Even before the conflict, Bevza made a habit of weaving leitmotifs from her homeland into her shows and this season placed on each front-row seat was a piece from her capsule collection of jewelry inspired by the kalyna berry — a collaboration with Mastercard, the proceeds from which will help finance rehabilitation programs for injured children.
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For the clothes, she took the marigold flower as her inspiration. “In Ukraine, it symbolizes a mother’s love and revival,” she said backstage. “I had these flowers in my apartment. My grandfather and I planted the seeds once a year and when the war started we couldn’t do it anymore.”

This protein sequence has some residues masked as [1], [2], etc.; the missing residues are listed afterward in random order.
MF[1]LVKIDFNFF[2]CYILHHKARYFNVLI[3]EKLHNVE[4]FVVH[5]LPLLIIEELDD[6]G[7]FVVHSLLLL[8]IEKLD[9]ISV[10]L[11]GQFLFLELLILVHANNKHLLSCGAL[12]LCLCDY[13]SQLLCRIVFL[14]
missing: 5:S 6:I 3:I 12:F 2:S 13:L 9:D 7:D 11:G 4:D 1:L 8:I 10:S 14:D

She kept the tradition alive here, using them for her very first print on layered slip dresses in crushed viscose, which closed her lineup of monochromatic black and white looks. The show opener was a beaded tank top worn over pleated pants with slits along the sides of the leg, opening up as they walked to reveal micro-shorts underneath. Elsewhere, bra tops and bust details sexed up some otherwise clinical looking separates in Japanese cotton, while drop-waist skirts, which are trending on the runways, were shaped less like marigolds and more like upside-down tulips.
A minimalist through-and-through, Bevza’s played with transparencies and silken pajama-style tailoring that had a whiff of ‘90s Helmut Lang, which fashion zeitgeist this season under new creative director Peter Do.
Launch Gallery: Bevza RTW Spring 2024
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